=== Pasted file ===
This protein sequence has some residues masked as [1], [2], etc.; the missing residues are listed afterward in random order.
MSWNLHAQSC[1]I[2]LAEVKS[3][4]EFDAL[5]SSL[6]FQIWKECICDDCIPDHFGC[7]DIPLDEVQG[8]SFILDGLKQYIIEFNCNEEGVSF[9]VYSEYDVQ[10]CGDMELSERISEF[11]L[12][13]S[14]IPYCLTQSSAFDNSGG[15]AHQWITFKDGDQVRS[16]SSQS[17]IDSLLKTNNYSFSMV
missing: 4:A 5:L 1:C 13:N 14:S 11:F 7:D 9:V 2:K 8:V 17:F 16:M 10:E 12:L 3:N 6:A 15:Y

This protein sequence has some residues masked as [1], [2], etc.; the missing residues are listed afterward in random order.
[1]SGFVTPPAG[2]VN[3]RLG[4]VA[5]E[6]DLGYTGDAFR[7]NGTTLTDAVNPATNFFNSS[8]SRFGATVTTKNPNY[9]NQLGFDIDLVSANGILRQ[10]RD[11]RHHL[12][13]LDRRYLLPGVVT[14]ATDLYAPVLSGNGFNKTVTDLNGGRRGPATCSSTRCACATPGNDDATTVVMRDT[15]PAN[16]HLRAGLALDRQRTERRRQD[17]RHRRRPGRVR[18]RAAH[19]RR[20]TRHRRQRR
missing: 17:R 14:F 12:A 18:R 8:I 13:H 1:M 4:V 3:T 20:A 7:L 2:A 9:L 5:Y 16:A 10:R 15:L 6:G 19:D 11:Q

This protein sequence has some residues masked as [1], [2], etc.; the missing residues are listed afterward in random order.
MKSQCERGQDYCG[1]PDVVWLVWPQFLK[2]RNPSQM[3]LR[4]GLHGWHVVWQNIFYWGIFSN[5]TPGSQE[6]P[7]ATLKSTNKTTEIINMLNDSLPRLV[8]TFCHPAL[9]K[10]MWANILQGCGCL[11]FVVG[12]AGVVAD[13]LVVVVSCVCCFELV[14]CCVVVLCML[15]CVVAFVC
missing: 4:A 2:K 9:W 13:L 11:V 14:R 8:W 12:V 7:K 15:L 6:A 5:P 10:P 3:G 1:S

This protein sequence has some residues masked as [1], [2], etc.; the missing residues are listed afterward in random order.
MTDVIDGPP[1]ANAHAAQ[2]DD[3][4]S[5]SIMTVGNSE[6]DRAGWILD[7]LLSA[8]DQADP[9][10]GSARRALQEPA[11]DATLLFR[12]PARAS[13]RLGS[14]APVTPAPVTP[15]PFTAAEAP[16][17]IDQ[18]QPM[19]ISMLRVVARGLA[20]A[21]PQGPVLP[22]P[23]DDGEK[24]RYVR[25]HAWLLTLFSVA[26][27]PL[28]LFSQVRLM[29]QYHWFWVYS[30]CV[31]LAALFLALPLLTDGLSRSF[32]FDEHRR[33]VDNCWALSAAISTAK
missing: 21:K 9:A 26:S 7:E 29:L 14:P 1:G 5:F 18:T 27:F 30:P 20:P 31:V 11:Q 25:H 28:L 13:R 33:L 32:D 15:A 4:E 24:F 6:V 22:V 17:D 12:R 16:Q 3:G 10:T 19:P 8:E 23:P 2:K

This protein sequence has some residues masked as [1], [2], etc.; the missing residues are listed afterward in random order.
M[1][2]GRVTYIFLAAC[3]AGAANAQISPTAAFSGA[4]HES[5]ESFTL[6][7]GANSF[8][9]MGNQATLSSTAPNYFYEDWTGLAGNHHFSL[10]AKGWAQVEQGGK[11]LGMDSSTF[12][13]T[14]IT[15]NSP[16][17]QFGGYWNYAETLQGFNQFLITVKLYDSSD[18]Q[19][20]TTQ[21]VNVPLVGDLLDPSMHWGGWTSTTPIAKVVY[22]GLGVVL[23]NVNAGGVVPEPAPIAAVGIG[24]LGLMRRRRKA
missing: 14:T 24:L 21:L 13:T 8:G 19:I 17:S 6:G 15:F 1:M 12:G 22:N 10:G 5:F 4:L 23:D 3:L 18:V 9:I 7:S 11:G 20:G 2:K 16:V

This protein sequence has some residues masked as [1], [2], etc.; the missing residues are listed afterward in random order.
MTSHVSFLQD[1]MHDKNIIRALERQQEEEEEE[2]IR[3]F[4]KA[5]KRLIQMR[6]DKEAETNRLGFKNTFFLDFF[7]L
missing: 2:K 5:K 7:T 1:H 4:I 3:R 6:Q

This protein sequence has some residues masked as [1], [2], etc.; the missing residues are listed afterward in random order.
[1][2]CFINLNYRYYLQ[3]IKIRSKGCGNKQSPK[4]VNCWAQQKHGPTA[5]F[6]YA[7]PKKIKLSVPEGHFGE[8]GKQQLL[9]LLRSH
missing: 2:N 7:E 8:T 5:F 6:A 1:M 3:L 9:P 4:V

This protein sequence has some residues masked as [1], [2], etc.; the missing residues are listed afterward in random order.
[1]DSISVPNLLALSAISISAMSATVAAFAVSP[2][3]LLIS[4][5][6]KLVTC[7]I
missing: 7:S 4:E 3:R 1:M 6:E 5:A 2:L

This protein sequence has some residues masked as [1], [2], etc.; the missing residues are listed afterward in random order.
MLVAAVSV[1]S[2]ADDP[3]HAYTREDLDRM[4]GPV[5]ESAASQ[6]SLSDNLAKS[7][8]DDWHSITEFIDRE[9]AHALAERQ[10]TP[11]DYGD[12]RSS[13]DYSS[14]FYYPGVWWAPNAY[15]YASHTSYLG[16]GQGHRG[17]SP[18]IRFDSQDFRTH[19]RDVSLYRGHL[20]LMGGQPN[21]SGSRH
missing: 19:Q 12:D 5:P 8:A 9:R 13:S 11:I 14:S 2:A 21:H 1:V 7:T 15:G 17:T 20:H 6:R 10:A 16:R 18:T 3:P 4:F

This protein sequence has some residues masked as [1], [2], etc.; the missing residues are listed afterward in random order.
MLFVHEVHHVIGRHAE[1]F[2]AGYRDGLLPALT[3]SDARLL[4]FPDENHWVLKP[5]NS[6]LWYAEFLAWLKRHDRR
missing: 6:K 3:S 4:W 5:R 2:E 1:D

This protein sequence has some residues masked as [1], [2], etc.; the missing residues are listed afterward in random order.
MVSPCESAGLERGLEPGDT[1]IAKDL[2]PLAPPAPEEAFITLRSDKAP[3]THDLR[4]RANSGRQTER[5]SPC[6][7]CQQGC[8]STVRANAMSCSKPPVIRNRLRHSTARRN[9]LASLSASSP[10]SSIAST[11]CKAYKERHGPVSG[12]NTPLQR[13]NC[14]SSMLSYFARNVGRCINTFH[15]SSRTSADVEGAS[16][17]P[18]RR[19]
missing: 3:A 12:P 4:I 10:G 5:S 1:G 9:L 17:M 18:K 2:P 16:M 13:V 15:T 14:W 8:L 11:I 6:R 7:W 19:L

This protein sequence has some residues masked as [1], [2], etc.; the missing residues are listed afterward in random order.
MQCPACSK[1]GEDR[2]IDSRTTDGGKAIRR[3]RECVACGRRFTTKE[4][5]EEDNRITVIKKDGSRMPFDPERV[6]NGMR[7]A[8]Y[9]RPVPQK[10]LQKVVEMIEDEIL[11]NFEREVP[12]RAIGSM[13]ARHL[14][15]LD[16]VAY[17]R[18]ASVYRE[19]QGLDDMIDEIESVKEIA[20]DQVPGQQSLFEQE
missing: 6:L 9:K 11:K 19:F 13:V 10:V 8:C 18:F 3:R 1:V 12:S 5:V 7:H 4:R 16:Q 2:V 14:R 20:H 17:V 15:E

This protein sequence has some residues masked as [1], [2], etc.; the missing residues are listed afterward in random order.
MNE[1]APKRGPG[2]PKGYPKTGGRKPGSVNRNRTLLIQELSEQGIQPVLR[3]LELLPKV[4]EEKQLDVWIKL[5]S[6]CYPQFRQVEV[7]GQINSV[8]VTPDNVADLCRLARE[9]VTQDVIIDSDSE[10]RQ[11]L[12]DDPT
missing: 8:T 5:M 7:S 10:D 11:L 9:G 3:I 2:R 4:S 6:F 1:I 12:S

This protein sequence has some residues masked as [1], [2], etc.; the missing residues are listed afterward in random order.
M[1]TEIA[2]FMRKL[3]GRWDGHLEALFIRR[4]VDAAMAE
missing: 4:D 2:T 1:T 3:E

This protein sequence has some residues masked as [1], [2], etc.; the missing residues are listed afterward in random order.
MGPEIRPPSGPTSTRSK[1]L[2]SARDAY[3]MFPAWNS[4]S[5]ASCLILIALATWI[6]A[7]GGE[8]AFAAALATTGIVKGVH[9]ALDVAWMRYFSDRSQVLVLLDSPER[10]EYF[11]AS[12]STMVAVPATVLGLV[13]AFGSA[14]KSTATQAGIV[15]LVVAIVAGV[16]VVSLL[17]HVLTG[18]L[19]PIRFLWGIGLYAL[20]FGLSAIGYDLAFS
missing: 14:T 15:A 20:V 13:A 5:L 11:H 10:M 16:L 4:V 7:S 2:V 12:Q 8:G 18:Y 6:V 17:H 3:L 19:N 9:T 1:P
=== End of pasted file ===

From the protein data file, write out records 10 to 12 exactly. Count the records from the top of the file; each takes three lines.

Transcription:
This protein sequence has some residues masked as [1], [2], etc.; the missing residues are listed afterward in random order.
MLFVHEVHHVIGRHAE[1]F[2]AGYRDGLLPALT[3]SDARLL[4]FPDENHWVLKP[5]NS[6]LWYAEFLAWLKRHDRR
missing: 6:K 3:S 4:W 5:R 2:E 1:D

This protein sequence has some residues masked as [1], [2], etc.; the missing residues are listed afterward in random order.
MVSPCESAGLERGLEPGDT[1]IAKDL[2]PLAPPAPEEAFITLRSDKAP[3]THDLR[4]RANSGRQTER[5]SPC[6][7]CQQGC[8]STVRANAMSCSKPPVIRNRLRHSTARRN[9]LASLSASSP[10]SSIAST[11]CKAYKERHGPVSG[12]NTPLQR[13]NC[14]SSMLSYFARNVGRCINTFH[15]SSRTSADVEGAS[16][17]P[18]RR[19]
missing: 3:A 12:P 4:I 10:G 5:S 1:G 9:L 17:M 18:K 2:P 16:M 13:V 15:T 14:W 8:L 11:I 6:R 7:W 19:L

This protein sequence has some residues masked as [1], [2], etc.; the missing residues are listed afterward in random order.
MQCPACSK[1]GEDR[2]IDSRTTDGGKAIRR[3]RECVACGRRFTTKE[4][5]EEDNRITVIKKDGSRMPFDPERV[6]NGMR[7]A[8]Y[9]RPVPQK[10]LQKVVEMIEDEIL[11]NFEREVP[12]RAIGSM[13]ARHL[14][15]LD[16]VAY[17]R[18]ASVYRE[19]QGLDDMIDEIESVKEIA[20]DQVPGQQSLFEQE
missing: 6:L 9:K 11:K 19:F 13:V 10:V 8:C 18:F 3:R 1:V 12:S 5:V 7:H 4:R 16:Q 2:V 14:R 20:H 17:V 15:E